cnc lathe

8 Things You Should Know Before Buying A Lathe Machine

Metalworking lathes are machine tools that do turning operations to create cylindrical shapes, including spheres and cones. Lathe machines are an essential part of most machine shops since lathe work is usually an integral part of their operation.

There are two basic types of lathe machines: the traditional engine lathe and the computer numerical control (CNC) variety. Although both have their place in a modern machine shop, there’s little doubt that the CNC lathe has become an indispensable machine tool because of its high-speed turning capabilities and its high precision.

The CNC lathe machine is a precision lathe that machinists use to complete various metalworking projects, usually those high-volume components that require accuracy and repeatability. But even if you are only shopping for a standard engine lathe, you’re making a substantial investment, and there are some things you should know before you purchase it.

Here are eight tips to help you make a decision you won’t regret:

Tip One: Determine the Size of Lathe Machine You Need

cnc lathe
a large cnc lathe

Lathes are measured in terms of swing and size, often given as a pair of numbers  (i.e., 12 x 20). The first number, the swing, is the distance between the center of the headstock and the lathe bed. It’s the maximum radius of a workpiece that can be mounted between centers on that lathe machine. If the radius on your workpiece is 15 inches and your lathe has a swing of 12 inches, then the workpiece is too big to fit between centers on your lathe.

The second number is the distance between the headstock and tailstock and is often referred to as bed size. In the example above, the bed size would be 20 inches.

Tip Two: Ensure Your Machine Shop Can Handle It

Even lathes with small bed sizes can be relatively large, weighing hundreds of pounds. Floor-mounted, heavy-duty lathes can be even larger, possibly weighing thousands of pounds depending on the size. Before buying one, measure the floor space you have and ensure the lathe machine’s footprint doesn’t exceed that area.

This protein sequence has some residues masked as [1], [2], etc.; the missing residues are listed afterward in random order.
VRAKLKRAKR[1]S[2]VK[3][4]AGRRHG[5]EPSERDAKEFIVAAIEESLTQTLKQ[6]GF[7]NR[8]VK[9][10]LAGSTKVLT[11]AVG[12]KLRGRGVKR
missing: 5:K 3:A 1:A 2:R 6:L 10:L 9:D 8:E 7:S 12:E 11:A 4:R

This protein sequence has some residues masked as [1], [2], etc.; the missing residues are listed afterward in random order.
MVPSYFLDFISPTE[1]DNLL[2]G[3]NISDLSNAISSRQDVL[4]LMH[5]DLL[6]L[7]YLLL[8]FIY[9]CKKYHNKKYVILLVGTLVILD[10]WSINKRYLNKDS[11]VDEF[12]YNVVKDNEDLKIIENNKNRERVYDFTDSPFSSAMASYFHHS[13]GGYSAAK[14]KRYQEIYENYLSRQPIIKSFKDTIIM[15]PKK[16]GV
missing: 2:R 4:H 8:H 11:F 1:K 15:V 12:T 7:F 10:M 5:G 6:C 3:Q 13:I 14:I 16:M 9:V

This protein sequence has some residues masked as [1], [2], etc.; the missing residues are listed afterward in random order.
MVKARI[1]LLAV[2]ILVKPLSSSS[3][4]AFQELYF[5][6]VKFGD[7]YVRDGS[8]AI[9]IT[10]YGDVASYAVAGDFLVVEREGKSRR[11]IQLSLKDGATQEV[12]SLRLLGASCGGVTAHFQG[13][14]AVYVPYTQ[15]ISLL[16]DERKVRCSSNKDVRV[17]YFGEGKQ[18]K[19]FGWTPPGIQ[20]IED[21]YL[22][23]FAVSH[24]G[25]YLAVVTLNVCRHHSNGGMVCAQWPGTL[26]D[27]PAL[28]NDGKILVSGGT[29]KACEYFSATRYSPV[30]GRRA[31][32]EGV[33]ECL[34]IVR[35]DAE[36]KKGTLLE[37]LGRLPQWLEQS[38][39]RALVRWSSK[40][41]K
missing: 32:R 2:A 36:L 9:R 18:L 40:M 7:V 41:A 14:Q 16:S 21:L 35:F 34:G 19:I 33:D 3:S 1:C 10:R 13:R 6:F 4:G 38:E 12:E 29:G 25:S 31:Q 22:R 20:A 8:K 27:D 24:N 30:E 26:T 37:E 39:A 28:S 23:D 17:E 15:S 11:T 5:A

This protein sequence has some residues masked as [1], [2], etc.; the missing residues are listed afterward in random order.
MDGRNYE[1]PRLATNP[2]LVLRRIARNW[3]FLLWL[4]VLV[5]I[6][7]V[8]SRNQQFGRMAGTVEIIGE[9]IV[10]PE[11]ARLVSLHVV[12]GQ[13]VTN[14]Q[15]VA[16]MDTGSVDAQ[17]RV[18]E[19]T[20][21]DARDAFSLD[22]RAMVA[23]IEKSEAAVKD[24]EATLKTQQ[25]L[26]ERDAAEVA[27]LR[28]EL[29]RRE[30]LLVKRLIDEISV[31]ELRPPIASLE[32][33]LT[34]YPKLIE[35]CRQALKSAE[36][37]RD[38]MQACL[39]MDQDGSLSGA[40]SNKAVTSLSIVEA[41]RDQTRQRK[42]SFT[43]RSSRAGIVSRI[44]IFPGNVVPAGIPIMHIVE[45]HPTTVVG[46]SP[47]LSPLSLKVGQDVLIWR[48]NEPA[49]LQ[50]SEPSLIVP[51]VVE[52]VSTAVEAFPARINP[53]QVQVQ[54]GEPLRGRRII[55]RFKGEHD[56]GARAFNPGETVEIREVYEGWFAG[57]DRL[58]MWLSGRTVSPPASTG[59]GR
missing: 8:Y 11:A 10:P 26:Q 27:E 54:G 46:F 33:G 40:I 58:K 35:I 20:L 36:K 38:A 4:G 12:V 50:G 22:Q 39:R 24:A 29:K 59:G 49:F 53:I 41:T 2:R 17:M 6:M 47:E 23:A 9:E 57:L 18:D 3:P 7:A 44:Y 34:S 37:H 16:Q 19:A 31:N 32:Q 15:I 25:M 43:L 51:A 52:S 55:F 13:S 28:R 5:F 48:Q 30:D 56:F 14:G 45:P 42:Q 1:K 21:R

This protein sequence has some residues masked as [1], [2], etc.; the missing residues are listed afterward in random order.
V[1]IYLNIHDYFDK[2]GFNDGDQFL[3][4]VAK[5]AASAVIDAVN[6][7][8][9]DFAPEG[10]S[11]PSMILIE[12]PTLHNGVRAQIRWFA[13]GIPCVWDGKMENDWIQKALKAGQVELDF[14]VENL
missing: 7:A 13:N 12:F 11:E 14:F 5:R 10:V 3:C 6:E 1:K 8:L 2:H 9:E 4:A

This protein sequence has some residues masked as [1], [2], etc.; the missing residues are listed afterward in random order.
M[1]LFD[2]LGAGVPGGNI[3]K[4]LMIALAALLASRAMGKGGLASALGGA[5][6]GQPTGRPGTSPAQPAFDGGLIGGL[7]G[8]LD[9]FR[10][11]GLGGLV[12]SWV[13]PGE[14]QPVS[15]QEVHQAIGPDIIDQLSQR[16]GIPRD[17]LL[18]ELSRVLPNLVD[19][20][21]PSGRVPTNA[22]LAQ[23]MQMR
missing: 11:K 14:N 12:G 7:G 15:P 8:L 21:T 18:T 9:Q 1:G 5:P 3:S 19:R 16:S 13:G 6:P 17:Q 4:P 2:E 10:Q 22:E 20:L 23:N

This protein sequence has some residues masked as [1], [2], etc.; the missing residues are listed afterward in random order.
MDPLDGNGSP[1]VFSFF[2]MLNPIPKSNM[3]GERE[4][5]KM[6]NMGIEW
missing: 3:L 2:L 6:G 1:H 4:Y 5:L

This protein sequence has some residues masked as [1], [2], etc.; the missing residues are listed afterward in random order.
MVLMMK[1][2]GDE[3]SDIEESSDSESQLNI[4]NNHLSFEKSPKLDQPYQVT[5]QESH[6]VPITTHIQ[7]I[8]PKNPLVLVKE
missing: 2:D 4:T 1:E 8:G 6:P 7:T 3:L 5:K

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Lathes machines come in all sizes, from small bench lathes to large, room-sized industrial CNC lathes. Consider the type of lathe operations you’re anticipating, and position your new lathe machine on your shop floor accordingly.

Make sure your company has enough power for it! Lathes require a lot of electricity. You probably already have the necessary power capacity if you’re purchasing a new metalworking lathe for your machine shop. But if you’re adding a smaller mini lathe or benchtop lathe machine to your home workshop, double-check the energy requirements.

Tip Three: Learn the Basic Parts of a Lathe Machine

Ever wondered what a CNC lathe machine is? A lathe machine is typically composed of four primary parts:

  • The lathe bed can be either fixed or pivoted. The lathe bed holds and supports the structure of the lathe. The workpiece is mounted in jaw chucks fixed onto the headstock. The workpiece can also be mounted between centers in the headstock and tailstock, allowing it to spin freely above the lathe bed.
  • The headstock holds the workpiece in place during machining.
  • The tailstock supports and provides the clamping action for long pieces of material.
  • The lead screw of a lathe machine advances the lathe’s carriage in sync with the rotation of the spindle. Its most important contribution is making threads with a specially designed turning tool.

When a workpiece is held by the headstock and tailstock, it is “between centers.” Sometimes, the lathe bed has a removable piece below the headstock to allow turning operations on a workpiece that exceeds the lathe machine’s stated swing radius.

There are several types of lathes. Engine lathes and turret lathes are your standard powered lathes. Most lathes work with various materials but are often divided into the categories of metalworking lathes or woodworking lathes. Even though they may be high-quality machine tools, wood lathes are typically not as heavy-duty as their metalworking counterparts.

Tip Four: Understand the Lathe Machine’s Capabilities

Before buying a lathe, it would be wise to figure out what type of lathe work you intend to take on and make sure the new lathe is designed for those lathe operations. For instance, if you’re buying the lathe machine for turning operations on a 48” long crankshaft, don’t buy one that maxes out at 44”.

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People have been using lathe machines for centuries. They were first used in woodworking, but in the 1800s, Henry Maudslay modified the lathe for metalworking, adapting to industrial settings during the Industrial Revolution. Engine lathes and CNC lathes have increased in size and power over the years, but they have also advanced versatility with the advent of Computer Numerical Control technology.

The workpiece rotates on a spindle with a lathe machine, while a cutting tool, mounted on a tool post and fixed on a cross slide, completes the turning operation on the workpiece. This rotating spindle is why lathe machines are ideal for anything with a cylindrical shape. They are also capable of threading, drilling, reaming, boring, sanding, and knurling.